And here is Part 2 of that weird case ping-ponging between Schuyler County Family Court and Tompkins County Family Court, from blog post #725.
Case #631 #514860/515061
Matter of Victoria XX.
Tompkins Family-Sherman Key Issue: Physical abuse of children results in placement Affirmed
First of all, a hearing was not required on the attorney for the children’s motion to modify the permanency hearing order and permanency plan to return the niece and nephew back into the care of DSS. The reason is because “where, as here, a child is placed with a relative in [permanent neglect] proceedings, Family Court retains continuing jurisdiction over the parties and the child and may modify or extend its order, if the relative fails to institute a proceeding for the adoption of the child within six months after the entry of the order.”
And while the aunt and uncle claim that they did not neglect their nephew the record states otherwise, especially given the unique problems experienced by the nephew.
“Here, the nephew was diagnosed with post-traumatic stress disorder, and was enrolled in a special education program. His treating psychotherapist testified that his disorders are characterized by hypervigilance, overreactivity, and motor, verbal, and emotional delays.” The child was also described as being “emotionally fragile [and] had frequent violent tantrums during which he broke and threw things and hit and kicked people.”
So, CLEARLY, this kid is majorly messed up. So what did his aunt and uncle do to control his odd behaviors?:
1. They restrained “him for extended periods”;
2. They spanked him;
3. They forced “him into cold showers”;
4. They bound “his hands and mouth with duct tape”!!!!!;
5. They taped his hands together;
6. They struck him with a belt; and 7. They slapped him.
Do you really wanna hear their excuses for this outrageous behavior? Well, here it is anyway: “the showers were intended to help the nephew calm down after tantrums, using cool rather than cold water, and the tape was used only once on the child’s hands to cure a wart.” Uh-huh. Not buying it. And, apparently, neither did the Family Court or the Third Department.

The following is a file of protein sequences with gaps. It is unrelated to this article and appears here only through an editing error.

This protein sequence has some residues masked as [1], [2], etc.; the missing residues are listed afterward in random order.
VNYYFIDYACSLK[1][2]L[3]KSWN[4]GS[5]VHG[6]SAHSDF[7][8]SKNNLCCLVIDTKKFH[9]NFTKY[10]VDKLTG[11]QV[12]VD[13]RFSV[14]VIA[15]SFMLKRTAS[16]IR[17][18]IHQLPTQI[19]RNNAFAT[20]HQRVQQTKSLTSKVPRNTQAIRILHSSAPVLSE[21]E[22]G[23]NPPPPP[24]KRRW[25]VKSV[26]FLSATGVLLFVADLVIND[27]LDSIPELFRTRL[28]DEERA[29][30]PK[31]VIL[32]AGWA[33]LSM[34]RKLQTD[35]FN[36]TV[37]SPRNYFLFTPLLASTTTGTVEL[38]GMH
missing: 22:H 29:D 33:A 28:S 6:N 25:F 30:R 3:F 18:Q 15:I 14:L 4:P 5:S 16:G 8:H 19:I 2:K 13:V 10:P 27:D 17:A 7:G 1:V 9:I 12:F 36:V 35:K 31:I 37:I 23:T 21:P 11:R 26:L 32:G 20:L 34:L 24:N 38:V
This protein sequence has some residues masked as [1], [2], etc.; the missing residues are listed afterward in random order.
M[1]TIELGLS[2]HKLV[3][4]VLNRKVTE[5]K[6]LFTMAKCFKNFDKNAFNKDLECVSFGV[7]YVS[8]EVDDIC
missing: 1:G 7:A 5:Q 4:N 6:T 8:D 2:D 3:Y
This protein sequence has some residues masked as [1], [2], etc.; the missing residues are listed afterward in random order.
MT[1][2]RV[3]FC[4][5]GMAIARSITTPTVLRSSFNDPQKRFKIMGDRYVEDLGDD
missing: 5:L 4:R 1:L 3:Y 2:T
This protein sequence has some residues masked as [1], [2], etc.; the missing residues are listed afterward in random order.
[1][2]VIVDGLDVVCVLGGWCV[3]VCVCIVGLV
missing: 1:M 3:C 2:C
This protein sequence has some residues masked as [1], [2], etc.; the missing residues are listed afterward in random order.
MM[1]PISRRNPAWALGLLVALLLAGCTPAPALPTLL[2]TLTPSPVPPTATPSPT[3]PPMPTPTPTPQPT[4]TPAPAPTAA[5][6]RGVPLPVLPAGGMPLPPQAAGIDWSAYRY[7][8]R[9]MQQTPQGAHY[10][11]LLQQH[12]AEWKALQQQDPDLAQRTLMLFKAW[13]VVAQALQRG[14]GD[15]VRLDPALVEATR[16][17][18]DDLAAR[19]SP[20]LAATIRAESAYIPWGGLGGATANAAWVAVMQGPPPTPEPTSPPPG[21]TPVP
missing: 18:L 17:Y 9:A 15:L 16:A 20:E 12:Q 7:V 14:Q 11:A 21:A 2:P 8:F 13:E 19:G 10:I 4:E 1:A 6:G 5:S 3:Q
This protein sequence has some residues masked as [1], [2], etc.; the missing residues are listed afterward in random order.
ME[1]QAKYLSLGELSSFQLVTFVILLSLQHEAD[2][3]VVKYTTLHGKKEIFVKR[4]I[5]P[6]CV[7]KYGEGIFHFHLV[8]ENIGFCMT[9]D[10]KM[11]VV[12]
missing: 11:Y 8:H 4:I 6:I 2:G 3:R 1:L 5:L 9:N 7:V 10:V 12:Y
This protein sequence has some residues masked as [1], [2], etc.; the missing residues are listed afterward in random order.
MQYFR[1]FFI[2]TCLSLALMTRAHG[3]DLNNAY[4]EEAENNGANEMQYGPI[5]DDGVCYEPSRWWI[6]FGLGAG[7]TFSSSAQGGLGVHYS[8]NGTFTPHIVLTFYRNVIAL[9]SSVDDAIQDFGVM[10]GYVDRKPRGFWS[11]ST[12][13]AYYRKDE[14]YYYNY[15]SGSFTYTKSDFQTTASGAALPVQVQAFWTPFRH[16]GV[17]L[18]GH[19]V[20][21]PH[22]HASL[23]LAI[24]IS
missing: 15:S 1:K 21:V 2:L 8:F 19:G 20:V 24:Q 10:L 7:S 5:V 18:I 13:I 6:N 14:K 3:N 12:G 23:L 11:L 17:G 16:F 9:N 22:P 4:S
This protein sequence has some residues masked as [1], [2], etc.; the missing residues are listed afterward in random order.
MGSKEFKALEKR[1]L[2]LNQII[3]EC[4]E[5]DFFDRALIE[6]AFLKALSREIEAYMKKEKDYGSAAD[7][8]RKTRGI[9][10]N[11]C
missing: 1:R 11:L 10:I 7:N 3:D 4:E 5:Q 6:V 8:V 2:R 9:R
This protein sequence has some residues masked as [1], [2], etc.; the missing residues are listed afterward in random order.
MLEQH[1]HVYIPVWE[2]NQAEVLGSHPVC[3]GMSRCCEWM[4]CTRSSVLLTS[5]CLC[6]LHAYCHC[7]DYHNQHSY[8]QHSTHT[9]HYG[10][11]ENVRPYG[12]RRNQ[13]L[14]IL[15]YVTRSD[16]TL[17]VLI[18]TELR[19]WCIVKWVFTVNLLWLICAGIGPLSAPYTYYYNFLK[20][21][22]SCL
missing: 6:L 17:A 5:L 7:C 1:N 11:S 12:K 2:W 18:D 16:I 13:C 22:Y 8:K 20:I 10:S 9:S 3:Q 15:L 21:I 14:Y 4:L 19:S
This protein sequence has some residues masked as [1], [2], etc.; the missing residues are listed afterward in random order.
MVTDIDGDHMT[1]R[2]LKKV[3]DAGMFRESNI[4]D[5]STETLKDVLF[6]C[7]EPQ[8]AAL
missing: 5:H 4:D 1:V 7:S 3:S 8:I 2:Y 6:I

Probably most worrisome of all was the fact that “additional testimony revealed that [the aunt and uncle] failed to fully understand or acknowledge the nephew’s special needs … [and they] were not receptive to [the] suggestion that the nephew needed a higher level of services.” Furthermore, the aunt and uncle “turned down an offer to transfer [the nephew] into a different educational program because they did not feel [that] he needed it.”
Furthermore, the uncle was so delusional that he “testified that they did not believe the recommended services were relevant to the nephew, and further stated that he was uncomfortable with the nephew’s diagnoses because, in the uncle’s view, [the nephew] was simply a child that needed extra attention.” And maybe a lot of spankings, beltings, and cold showers as well, huh!? Jesus!
And while the Third Department agrees with the Family Court that the aunt and uncle are certainly not appropriate resources to adopt either the nephew or the niece (who was adopted by her foster parents during the pendency of this appeal), it states in Footnote #3 “that it might in fact be in the [nephew’s] best interests to be allowed to retain some contact with his family”, namely the appealing aunt and uncle.
Should you need your case appealed, remember to file your Notice of Appeal IMMEDIATELY! If you have any questions about filing a Notice of Appeal, then CONTACT ME IMMEDIATELY!
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